When I bike it is not the dog barking at me that I am worried about. It is the big silent one that sneaks up on you and then bites that you have to worry about.

    You know – working with big CO tanks (Ethylene/CO copolymers anyone)

    Any others?

  • bill

    What kind of plant operators you ask?

    ZN plant operators in the big state of Tejas down in coastal plane.

  • gaussling

    ZN technology is going strong all around the world. After Kaminsky’s baby was born, people thought ZN would decline. Not true. It is holding on to market share better than anyone thought.

    We used to use TEAL. Nobody speaks longingly about the good old days pumpin’ TEAL. Fancy that.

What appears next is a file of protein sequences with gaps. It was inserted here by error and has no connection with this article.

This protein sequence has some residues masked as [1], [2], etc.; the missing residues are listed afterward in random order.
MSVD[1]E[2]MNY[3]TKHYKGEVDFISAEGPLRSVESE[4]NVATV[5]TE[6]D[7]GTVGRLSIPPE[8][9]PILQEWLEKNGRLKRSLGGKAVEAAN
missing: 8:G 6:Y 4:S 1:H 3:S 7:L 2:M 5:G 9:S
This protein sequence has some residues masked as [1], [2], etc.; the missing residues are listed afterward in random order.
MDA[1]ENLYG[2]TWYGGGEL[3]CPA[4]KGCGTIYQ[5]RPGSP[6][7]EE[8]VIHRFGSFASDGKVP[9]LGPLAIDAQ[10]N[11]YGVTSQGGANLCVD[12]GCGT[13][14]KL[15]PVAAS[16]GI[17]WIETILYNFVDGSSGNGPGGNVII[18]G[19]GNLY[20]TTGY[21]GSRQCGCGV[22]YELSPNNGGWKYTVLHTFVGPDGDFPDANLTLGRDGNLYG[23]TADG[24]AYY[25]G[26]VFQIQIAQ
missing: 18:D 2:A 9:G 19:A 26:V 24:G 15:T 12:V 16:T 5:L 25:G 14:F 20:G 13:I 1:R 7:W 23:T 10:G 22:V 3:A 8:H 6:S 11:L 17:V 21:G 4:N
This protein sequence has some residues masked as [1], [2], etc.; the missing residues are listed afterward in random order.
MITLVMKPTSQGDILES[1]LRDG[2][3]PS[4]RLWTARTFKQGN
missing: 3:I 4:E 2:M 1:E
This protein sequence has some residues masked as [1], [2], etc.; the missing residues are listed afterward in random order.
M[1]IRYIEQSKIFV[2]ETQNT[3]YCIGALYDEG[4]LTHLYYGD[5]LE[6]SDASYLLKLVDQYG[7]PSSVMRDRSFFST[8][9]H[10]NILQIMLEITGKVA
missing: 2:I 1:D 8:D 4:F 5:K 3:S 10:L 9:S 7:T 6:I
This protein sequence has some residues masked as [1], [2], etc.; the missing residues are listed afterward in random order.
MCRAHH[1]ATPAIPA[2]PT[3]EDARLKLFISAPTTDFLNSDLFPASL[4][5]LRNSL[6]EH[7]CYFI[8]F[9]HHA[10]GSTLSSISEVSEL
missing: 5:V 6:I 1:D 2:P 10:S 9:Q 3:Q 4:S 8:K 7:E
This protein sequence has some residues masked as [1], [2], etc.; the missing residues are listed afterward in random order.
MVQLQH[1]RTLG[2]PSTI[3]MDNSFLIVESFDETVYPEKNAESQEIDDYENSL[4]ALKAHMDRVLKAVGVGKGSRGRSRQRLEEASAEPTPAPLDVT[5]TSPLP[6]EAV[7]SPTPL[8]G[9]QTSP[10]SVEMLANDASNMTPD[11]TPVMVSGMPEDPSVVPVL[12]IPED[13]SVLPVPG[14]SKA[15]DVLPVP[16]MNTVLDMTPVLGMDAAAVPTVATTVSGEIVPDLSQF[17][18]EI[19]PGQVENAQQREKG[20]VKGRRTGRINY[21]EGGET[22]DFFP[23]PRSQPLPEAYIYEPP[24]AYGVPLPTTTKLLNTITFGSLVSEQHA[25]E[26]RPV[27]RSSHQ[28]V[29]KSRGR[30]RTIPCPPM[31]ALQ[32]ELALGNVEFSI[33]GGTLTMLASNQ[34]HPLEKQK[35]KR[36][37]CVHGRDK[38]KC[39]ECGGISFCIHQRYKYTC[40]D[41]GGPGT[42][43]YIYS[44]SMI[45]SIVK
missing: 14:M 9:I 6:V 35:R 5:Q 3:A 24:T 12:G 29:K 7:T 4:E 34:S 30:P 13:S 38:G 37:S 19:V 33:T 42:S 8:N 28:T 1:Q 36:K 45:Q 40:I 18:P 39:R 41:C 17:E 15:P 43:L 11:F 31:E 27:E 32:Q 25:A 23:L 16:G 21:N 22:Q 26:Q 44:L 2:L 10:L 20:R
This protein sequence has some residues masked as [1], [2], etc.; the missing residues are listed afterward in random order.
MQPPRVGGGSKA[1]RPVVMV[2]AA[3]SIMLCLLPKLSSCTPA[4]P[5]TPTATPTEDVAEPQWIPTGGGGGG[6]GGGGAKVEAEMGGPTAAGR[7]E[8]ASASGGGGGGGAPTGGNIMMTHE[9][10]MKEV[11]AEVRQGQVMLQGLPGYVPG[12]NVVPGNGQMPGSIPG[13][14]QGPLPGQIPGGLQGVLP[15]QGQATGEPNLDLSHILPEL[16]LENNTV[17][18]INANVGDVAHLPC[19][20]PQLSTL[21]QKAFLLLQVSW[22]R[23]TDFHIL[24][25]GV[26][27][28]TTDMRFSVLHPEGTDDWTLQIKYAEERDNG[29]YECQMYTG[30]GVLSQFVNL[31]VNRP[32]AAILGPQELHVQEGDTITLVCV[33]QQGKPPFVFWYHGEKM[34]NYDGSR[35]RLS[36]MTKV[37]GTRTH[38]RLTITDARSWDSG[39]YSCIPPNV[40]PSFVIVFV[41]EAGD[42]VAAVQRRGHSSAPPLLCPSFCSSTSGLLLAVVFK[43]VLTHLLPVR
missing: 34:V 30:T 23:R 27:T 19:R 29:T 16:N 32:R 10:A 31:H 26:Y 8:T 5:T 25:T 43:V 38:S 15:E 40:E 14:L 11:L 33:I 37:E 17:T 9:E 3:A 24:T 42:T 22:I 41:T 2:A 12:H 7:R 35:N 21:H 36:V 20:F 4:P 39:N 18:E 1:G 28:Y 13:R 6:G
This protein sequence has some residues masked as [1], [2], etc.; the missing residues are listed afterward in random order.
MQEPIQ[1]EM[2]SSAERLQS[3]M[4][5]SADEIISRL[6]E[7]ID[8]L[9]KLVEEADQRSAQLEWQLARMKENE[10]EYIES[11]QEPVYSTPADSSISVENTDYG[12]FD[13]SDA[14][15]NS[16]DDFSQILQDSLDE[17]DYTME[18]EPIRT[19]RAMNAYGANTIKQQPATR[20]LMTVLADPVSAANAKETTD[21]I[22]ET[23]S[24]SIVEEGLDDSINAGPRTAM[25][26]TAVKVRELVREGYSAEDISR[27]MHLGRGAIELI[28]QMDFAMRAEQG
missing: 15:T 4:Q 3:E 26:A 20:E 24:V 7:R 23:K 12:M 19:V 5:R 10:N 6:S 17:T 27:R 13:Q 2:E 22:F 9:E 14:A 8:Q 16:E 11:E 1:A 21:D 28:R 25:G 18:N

• Things I Won’t Work With: Selenophenol | Healthcare

    [...] are eloquent all the same. A few years ago, Gaussling at the Lamentations on Chemistry blog referred to it as “The biggest stinker I have run across. . .Imagine 6 skunks wrapped in rubber innertubes [...]

  • Toxic Carnival: Day One | ScienceGeist

    [...] In The Pipeline Derek is up first with a post on selenophenol. Quoting Th’Gaussling’s description of this molecule: “The biggest stinker I have run across. . .Imagine 6 skunks wrapped in [...]

  • Great Reeks of the Periodic Table « The Science of Heroes

    [...] for extra credit: scary stuff — plutonium and phosgene by the Gaussling on “Lamentations on Chemistry”.) Share [...]